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Leads and Excuses

Two Basic Plot Devices

by Brett Evill

© 1988 All rights reserved

We have been having a lot of discussions about scenario structure recently, and we've all pretty much agreed that plot-driven scenarios are the way to go. There is a problem, though, in that plot-driven scenarios tend sometimes to jump off their rails, after which they wander aimlessly, bog down, or explode. This, in my opinion, is not because of some fundamental flaw in the concept of plot-driven scenarios, but because of a lack of technique among players (including GMs). This article is about two basic techniques, one each for GMs and character players, which will turn your plot-driven scen arios into all-terrain vehicles.

First, I would like to say something about the nature of scenarios. (This is analysis, not definition.) Role-playing adventures are like opera. In opera there are arias, duets, trios and the like, pieces of music which are themselves of interest, and then there is recitative, a sort of sung dialogue of little musical interest, but which serves the dramatically important purpose of guiding the action to a suitable point for the next aria. The action in a role-playing adventure can be similarly divided, into scenes and sequences which are themselves of interest, which I shall call good bits; and play which gets the characters into position for the next good bit, which I shall call infrastructural play. A scenario is something which holds together good bits and produces infrastructural play. Two types of scenario are recognised by most theorists.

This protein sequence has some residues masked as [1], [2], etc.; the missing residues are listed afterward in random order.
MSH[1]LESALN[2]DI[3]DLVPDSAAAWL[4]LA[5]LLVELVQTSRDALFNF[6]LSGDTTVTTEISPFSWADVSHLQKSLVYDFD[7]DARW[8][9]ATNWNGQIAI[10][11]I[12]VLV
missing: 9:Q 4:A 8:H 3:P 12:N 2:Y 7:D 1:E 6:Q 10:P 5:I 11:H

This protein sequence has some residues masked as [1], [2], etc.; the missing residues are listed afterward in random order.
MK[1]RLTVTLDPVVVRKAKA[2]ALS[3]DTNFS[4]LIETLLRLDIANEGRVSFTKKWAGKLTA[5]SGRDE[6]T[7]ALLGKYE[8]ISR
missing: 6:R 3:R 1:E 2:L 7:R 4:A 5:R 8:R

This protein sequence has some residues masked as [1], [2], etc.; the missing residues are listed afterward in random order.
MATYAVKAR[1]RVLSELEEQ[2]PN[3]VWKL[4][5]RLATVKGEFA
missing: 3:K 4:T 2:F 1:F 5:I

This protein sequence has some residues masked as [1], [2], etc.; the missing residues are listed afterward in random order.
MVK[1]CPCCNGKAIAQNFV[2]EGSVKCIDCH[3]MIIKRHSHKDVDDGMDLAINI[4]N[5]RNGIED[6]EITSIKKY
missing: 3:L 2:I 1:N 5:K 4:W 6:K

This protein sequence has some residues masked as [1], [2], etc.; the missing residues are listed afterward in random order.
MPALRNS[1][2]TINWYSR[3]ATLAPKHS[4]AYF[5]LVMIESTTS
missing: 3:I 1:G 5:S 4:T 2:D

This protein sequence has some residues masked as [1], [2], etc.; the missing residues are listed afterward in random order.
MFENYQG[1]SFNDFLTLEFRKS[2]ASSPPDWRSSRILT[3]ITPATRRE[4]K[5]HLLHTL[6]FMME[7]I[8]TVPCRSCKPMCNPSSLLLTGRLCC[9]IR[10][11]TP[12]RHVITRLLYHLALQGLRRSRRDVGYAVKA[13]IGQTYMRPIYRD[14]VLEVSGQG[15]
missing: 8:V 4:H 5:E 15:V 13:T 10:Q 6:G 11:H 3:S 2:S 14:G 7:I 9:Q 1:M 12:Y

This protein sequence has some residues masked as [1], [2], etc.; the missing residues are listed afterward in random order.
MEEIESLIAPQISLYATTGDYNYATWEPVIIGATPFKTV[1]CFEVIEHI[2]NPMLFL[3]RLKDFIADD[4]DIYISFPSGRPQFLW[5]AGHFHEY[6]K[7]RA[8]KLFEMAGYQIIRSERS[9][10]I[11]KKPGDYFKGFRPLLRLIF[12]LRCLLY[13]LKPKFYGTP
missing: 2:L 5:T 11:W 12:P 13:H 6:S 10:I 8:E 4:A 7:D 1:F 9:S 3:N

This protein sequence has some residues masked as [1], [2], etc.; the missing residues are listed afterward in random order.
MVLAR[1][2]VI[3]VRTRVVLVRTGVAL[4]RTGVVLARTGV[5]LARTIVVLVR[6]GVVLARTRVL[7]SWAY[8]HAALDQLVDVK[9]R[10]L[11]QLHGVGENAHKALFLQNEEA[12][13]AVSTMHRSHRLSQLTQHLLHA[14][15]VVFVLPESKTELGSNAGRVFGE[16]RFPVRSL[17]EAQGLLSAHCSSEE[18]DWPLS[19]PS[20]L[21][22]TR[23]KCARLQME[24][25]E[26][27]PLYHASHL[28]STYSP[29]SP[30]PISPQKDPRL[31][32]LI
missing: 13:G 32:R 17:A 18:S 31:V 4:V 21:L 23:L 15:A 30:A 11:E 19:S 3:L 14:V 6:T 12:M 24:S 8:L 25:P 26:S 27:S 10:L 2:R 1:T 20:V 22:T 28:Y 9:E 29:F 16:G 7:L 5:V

Location-driven scenarios are the older form, and tend to cop a lot of flak from critics now adays. These are scenarios in which the good bits are provided by places, or by things in places. There is almost always a map. Infra structural play consists of PCs wander ing around the area shown on the map. When they stumble across key locations, good bits happen, or have a chance to happen. Well-designed location-driven scenarios can be fun, but the action tends to be incoherent, and the structure inherently limits the GMs ability to control the pace and course of the action.

Plot-driven scenarios are a more recent in novation, are becoming more common (even in the publications of old and hidebound companies), and are admired by critics. These are scenarios in which the good bits are pro vided, as in a story or movie, by something that is going on, an overall plot. The scenario is driven forward by conflict: something is happening that the PCs think is bad, or something that the PCs think would be good is not hap pening, and in their efforts to reorder the world they encounter good bits. Plot-driven scenarios are less work to design than location-driven scenarios. They have more variety. They are not confined to small areas. And they have a much more natural feel in play. On the other hand, they require more from the GM during play.

The secret of preventing plot-driven scenarios from derailing lies in careful infrastructural play, and the deliberate use of plot devices. { In the context of a role-playing game, a plot device is an object (event) which appears (occurs) or fails to appear (occur), other than as a natural consequence of the established nature of the game setting or of previous play, for the purpose of allowing a desired plot development, or to direct the plot in a desired direction.} The basic plot device for GMs is the lead. The basic plot device for other players is the excuse.